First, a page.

Five Tips for Starting a Business

Are you thinking about starting a new business this year?  Understanding your tax obligation can be critical to the success of your business. When you start a new business, you need to know about income taxes, payroll taxes and much more. Here are five tips that can help you get your business off to a good start:

  1. Business Structure. An early choice you need to make is to decide on the type of structure for your business. Forming an LLC is helpful for asset protection, but does not dictate the business structure.  Your LLC can be structured however you choose.  The most common types are sole proprietor, partnership, S-corporation, and C-corporation. The type of business you choose will determine which tax forms you file.
  2. Business Taxes. There are four general types of business taxes. They are income tax, self-employment tax, employment tax and excise tax. In most cases, the type of tax your business pays depends on the type of business structure you set up and the products that you sell. You may need to make estimated tax payments. If you do, you can mail payments with estimated payment vouchers, or use IRS Direct Pay online.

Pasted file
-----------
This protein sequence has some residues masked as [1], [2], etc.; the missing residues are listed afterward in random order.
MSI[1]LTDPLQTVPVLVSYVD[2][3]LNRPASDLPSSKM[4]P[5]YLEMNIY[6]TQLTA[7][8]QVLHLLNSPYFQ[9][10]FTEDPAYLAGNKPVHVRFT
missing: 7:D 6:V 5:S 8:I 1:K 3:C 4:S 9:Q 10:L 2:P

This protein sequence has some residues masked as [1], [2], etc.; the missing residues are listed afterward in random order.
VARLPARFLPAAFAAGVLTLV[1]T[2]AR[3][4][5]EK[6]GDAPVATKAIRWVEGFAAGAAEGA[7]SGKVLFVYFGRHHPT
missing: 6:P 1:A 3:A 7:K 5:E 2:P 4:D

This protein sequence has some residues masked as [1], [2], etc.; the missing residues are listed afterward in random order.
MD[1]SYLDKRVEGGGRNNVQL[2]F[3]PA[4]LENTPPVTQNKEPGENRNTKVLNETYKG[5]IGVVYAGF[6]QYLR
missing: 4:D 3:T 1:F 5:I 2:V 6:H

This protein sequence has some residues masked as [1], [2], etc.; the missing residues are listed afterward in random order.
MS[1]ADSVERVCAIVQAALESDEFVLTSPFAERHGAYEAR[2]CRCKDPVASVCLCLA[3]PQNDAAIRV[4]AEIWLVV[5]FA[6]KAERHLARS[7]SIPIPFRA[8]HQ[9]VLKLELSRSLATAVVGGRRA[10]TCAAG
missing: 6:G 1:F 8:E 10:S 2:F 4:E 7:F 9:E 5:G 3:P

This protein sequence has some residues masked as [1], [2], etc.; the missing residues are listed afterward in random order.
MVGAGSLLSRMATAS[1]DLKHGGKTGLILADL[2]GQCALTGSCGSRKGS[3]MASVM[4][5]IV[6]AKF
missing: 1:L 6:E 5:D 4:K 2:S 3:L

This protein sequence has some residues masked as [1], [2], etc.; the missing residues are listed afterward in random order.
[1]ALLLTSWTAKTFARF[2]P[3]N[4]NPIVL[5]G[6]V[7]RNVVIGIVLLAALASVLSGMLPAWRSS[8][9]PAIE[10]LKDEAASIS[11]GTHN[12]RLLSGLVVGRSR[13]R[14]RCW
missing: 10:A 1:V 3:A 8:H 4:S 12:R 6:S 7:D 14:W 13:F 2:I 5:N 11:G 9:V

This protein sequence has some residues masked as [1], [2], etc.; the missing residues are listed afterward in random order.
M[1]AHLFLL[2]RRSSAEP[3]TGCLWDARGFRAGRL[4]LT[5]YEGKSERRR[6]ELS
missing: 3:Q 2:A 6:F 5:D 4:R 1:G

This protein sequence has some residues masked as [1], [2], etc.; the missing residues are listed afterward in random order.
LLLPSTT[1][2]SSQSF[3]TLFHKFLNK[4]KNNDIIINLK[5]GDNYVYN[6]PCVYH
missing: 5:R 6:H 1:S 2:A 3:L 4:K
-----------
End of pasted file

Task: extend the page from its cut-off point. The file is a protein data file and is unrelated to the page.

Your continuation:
3. Employer Identification Number (EIN). You may need to get an EIN for federal tax purposes. Search “do you need an EIN” on to find out if you need this number. If you do need one, you can apply for it online and get your EIN in minutes.
  4. Accounting Method. An accounting method is a set of rules that you use to determine when to report income and expenses. You must use a consistent method. The two that are most common are the cash and accrual methods. Under the cash method, you normally report income and deduct expenses in the year that you receive or pay them. Under the accrual method, you generally report income and deduct expenses in the year that you earn or incur them. This is true even if you get the income or pay the expense in a later year.
  5. Employee Health Care. The Small Business Health Care Tax Credit helps small businesses and tax-exempt organizations pay for health care coverage they offer their employees. You may be eligible for the credit if you have fewer than 25 employees who work full-time, or a combination of full-time and part-time. The maximum credit is 50 percent of premiums paid for small business employers and 35 percent of premiums paid for small tax-exempt employers, such as charities.

If you are starting a new business and would like to discuss the proper steps for setting it up, call us today to set up an appointment!